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Ofir and Dikla wanted to go to the mall with their kids

The request to move your car out of a handicapped spot should never, ever be a reason to shoot

Ofir and Dikla wanted to go to the mall with their children.

It’s such a simple sentence. A basic day in Ramle like any other: a family drives to the mall and parks in the parking lot and walks to the elevator and pushes a button and joins the murmur of hundreds of others just like them, buying the same jeans or dresses, maybe a book or a little piece of jewelry.

A stop at Aroma for a croissant and a cappuccino, chocolate milk for the kids.

Ofir and Dikla wanted to go to mall with their children.

The thing is, going out isn’t so simple for Ofir and Dikla and their children.

Dikla has muscular dystrophy. So does one of her 9-year-old twin girls. The youngest, a little baby girl, has cerebral palsy. Walking is difficult at best — some days, impossible.

Ofir and Dikla wanted to go to the mall to be like any other family.

There was a parking space marked for disabled people — a good spot near the entrance, a spot where Dikla and the girls could be like any other family going to the mall.

But another car parked next to that spot was taking up part of the space — you know what I’m talking about, that one asshole driver who feels entitled to park like king of the world, we’ve all seen it — and sometimes, maybe we’ve even been that driver.

Ofir got out of the car and asked the elderly driver to please move.

According to Dikla, the driver and his wife refused, and she began hitting Ofir with her bag. Ofir pushed her away and she fell to the floor, at which point, the man shot him in the leg.

“He [Ofir] said, ‘Why did you shoot me? What’s wrong with you?’” Dikla recalled, saying the gunman then continued firing, hitting her husband in the chest.

“My daughter saw everything,” Dikla said. “She asked me why her father was lying on the ground.”

Ofir and Dikla wanted to go to the mall with their children. Maybe they needed new sheets or pillowcases. Or a pair of shoes for aching legs. A cup of coffee and a croissant.

Ofir did everything for Dikla and their girls that she couldn’t do herself — basic things we take for granted when our muscles work normally, when we don’t need wheelchairs. Theirs was a family with a lot of suffering — muscular dystrophy and cerebral palsy are life-changing, world-altering conditions.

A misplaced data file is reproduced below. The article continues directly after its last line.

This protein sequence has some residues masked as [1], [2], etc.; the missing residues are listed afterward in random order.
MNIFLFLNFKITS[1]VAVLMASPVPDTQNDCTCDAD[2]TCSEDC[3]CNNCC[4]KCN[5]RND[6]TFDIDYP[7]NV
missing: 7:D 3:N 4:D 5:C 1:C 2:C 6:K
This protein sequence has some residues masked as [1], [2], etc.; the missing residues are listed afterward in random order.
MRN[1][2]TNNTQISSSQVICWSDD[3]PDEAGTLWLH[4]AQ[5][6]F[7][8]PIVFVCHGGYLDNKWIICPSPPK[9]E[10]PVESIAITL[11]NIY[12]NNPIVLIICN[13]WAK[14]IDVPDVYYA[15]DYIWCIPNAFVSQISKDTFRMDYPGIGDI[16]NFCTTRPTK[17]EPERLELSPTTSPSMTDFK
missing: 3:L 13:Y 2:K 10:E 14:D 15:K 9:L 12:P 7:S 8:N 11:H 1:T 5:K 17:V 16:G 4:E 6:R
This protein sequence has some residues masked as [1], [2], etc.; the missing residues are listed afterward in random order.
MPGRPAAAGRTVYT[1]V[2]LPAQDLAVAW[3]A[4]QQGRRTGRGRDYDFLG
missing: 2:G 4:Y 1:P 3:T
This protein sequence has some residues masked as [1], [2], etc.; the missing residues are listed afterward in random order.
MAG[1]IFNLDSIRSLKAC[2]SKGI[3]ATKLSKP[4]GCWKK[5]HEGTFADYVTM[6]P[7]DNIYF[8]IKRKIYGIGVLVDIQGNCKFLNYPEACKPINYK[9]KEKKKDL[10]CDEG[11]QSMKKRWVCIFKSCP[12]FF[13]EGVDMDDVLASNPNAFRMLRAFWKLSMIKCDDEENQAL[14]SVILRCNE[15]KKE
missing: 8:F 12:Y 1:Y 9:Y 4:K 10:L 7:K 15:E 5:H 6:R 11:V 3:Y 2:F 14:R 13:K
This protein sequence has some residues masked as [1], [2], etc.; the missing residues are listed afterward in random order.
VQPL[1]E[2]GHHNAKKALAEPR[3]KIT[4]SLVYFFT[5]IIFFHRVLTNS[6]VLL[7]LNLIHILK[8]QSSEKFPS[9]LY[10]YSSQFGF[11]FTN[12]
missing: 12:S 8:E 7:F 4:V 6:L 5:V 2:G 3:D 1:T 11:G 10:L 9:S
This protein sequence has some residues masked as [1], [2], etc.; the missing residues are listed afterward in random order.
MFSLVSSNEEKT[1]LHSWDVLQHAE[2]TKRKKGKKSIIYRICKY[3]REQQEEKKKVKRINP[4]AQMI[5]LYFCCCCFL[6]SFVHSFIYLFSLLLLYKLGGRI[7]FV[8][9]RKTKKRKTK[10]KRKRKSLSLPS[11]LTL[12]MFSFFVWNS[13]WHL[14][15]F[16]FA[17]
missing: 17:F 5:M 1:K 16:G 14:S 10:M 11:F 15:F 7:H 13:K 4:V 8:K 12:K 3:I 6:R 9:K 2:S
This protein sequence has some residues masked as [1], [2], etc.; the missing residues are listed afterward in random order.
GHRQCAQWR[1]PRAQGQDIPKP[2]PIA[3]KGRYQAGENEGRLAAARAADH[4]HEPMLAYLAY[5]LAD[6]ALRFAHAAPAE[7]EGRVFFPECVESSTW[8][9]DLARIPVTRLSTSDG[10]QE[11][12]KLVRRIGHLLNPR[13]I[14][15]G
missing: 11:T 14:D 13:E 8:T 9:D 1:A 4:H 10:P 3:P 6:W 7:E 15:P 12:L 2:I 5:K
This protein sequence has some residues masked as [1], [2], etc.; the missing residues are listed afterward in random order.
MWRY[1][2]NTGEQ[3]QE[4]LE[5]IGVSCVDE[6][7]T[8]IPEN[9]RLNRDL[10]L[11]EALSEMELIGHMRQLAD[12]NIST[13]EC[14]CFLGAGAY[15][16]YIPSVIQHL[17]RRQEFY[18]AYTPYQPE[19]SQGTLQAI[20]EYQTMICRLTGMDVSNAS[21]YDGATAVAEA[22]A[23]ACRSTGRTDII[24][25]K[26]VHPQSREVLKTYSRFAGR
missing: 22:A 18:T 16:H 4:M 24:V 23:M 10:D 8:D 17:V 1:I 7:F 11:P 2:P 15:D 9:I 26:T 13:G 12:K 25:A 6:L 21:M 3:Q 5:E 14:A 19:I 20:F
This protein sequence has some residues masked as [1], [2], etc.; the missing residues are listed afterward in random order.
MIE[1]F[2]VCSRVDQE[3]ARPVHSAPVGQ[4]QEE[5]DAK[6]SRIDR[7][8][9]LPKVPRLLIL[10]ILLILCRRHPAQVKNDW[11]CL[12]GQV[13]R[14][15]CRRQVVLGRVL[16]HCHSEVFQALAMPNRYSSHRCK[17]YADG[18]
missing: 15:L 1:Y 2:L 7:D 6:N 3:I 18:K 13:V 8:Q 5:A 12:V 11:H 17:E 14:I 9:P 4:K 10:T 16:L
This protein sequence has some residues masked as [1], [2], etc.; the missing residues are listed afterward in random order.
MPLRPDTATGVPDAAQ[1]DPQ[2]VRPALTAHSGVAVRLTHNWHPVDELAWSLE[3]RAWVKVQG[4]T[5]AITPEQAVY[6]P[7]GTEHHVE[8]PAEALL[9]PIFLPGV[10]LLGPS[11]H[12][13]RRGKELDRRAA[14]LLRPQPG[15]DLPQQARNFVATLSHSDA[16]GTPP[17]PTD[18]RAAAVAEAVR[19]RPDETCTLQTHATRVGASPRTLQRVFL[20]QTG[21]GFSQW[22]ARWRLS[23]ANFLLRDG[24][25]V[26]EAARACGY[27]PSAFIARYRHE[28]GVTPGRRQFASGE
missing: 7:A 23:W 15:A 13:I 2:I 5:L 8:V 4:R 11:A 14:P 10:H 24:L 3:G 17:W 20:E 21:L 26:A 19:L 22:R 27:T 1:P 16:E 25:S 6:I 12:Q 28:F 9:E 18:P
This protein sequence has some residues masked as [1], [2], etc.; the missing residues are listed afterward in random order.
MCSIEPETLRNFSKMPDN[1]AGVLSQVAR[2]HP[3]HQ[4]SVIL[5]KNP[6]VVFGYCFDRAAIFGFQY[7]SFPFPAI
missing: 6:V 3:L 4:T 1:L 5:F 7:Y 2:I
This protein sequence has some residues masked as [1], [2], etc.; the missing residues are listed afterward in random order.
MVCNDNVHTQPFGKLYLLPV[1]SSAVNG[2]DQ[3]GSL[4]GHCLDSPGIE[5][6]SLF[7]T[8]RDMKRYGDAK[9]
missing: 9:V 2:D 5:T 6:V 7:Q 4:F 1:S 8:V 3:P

Ofir and Dikla wanted to go the mall with their kids just like any other family, and now Ofir is dead, having bled out in front of his wife and little girls, who watched it happen and will never forget.

When did we as people stop being kind to one another? When did we become so angry? So cruel as to shoot a man down like this in cold blood over a simple request to move the car just a little, so a woman and children with special needs could go to the mall like everyone else?

We cannot fix this and take away the pain… but we can help show Dikla and her beautiful family that they are not all alone, and that the world can be kind.

Click HERE to help.

About the Author
Sarah Tuttle-Singer, author of Jerusalem Drawn and Quartered and the New Media Editor at Times of Israel, She was raised in Venice Beach, California on Yiddish lullabies and Civil Rights anthems. She now lives in Jerusalem with her 3 kids where she climbs roofs, explores cisterns, opens secret doors and talks to strangers, and writes stories about people. Sarah also speaks before audiences left, right, and center through the Jewish Speakers Bureau, asking them to wrestle with important questions while celebrating their willingness to do so. She also loves whisky and tacos and chocolate chip cookies and old maps and foreign coins and discovering new ideas from different perspectives. Sarah is a work in progress.
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